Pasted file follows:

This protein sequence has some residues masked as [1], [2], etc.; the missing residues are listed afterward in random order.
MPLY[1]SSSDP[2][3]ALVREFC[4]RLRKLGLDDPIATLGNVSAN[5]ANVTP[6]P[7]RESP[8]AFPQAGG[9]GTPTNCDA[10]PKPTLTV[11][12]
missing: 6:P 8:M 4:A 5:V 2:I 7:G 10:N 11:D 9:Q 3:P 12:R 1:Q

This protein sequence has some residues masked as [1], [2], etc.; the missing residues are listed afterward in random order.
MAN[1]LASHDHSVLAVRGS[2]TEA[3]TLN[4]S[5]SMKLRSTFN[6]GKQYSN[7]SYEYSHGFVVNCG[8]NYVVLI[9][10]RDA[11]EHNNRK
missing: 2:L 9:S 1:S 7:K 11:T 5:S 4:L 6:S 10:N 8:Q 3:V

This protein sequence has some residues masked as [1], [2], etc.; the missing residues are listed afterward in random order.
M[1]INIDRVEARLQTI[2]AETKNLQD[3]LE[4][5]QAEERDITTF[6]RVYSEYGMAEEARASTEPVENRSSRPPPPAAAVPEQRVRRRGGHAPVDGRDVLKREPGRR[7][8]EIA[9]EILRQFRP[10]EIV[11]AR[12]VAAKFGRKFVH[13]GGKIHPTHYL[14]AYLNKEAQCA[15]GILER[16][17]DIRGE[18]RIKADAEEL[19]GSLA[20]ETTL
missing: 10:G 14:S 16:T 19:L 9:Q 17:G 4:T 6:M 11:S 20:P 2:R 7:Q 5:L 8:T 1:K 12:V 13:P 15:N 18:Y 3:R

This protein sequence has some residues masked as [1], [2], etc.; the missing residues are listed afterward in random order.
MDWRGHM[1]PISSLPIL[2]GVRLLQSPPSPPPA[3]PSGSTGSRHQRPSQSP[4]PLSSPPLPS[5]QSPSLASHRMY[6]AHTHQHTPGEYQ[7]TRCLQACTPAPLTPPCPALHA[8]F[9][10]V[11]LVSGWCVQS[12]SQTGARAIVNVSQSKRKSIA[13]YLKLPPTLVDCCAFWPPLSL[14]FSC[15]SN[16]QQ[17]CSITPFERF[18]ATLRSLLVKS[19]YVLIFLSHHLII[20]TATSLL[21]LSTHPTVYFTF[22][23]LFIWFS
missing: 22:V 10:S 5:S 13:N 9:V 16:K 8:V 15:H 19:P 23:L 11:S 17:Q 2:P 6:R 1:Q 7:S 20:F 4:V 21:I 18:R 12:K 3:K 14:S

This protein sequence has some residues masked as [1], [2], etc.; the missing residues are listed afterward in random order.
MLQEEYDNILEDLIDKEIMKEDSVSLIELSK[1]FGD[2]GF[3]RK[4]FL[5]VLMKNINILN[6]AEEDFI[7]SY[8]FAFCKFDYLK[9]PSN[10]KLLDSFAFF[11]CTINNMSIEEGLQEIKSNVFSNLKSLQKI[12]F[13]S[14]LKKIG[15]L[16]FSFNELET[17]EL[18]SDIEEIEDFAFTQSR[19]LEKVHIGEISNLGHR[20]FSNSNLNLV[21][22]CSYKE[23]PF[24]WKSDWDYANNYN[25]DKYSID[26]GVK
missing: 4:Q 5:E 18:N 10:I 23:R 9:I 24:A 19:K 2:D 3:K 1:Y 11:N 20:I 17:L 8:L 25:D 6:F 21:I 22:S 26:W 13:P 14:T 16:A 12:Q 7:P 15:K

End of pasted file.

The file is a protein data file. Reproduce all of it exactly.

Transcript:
This protein sequence has some residues masked as [1], [2], etc.; the missing residues are listed afterward in random order.
MPLY[1]SSSDP[2][3]ALVREFC[4]RLRKLGLDDPIATLGNVSAN[5]ANVTP[6]P[7]RESP[8]AFPQAGG[9]GTPTNCDA[10]PKPTLTV[11][12]
missing: 6:P 8:M 4:A 5:V 2:I 7:G 10:N 11:D 9:Q 3:P 12:R 1:Q

This protein sequence has some residues masked as [1], [2], etc.; the missing residues are listed afterward in random order.
MAN[1]LASHDHSVLAVRGS[2]TEA[3]TLN[4]S[5]SMKLRSTFN[6]GKQYSN[7]SYEYSHGFVVNCG[8]NYVVLI[9][10]RDA[11]EHNNRK
missing: 2:L 9:S 1:S 7:K 11:T 5:S 4:L 6:S 10:N 8:Q 3:V

This protein sequence has some residues masked as [1], [2], etc.; the missing residues are listed afterward in random order.
M[1]INIDRVEARLQTI[2]AETKNLQD[3]LE[4][5]QAEERDITTF[6]RVYSEYGMAEEARASTEPVENRSSRPPPPAAAVPEQRVRRRGGHAPVDGRDVLKREPGRR[7][8]EIA[9]EILRQFRP[10]EIV[11]AR[12]VAAKFGRKFVH[13]GGKIHPTHYL[14]AYLNKEAQCA[15]GILER[16][17]DIRGE[18]RIKADAEEL[19]GSLA[20]ETTL
missing: 10:G 14:S 16:T 19:L 9:Q 17:G 4:T 6:M 11:S 20:P 2:R 7:Q 5:L 8:T 1:K 12:V 13:P 15:N 18:Y 3:R

This protein sequence has some residues masked as [1], [2], etc.; the missing residues are listed afterward in random order.
MDWRGHM[1]PISSLPIL[2]GVRLLQSPPSPPPA[3]PSGSTGSRHQRPSQSP[4]PLSSPPLPS[5]QSPSLASHRMY[6]AHTHQHTPGEYQ[7]TRCLQACTPAPLTPPCPALHA[8]F[9][10]V[11]LVSGWCVQS[12]SQTGARAIVNVSQSKRKSIA[13]YLKLPPTLVDCCAFWPPLSL[14]FSC[15]SN[16]QQ[17]CSITPFERF[18]ATLRSLLVKS[19]YVLIFLSHHLII[20]TATSLL[21]LSTHPTVYFTF[22][23]LFIWFS
missing: 22:V 10:S 5:S 13:N 9:V 16:K 8:V 15:H 19:P 23:L 11:S 17:Q 2:P 6:R 1:Q 7:S 20:F 4:V 21:I 18:R 12:K 3:K 14:S

This protein sequence has some residues masked as [1], [2], etc.; the missing residues are listed afterward in random order.
MLQEEYDNILEDLIDKEIMKEDSVSLIELSK[1]FGD[2]GF[3]RK[4]FL[5]VLMKNINILN[6]AEEDFI[7]SY[8]FAFCKFDYLK[9]PSN[10]KLLDSFAFF[11]CTINNMSIEEGLQEIKSNVFSNLKSLQKI[12]F[13]S[14]LKKIG[15]L[16]FSFNELET[17]EL[18]SDIEEIEDFAFTQSR[19]LEKVHIGEISNLGHR[20]FSNSNLNLV[21][22]CSYKE[23]PF[24]WKSDWDYANNYN[25]DKYSID[26]GVK
missing: 4:Q 5:E 18:N 10:I 23:R 9:I 24:A 19:K 2:D 3:K 1:Y 11:N 20:I 17:L 8:L 25:D 6:F 21:I 22:S 26:W 13:P 14:T 16:A 12:Q 7:P 15:K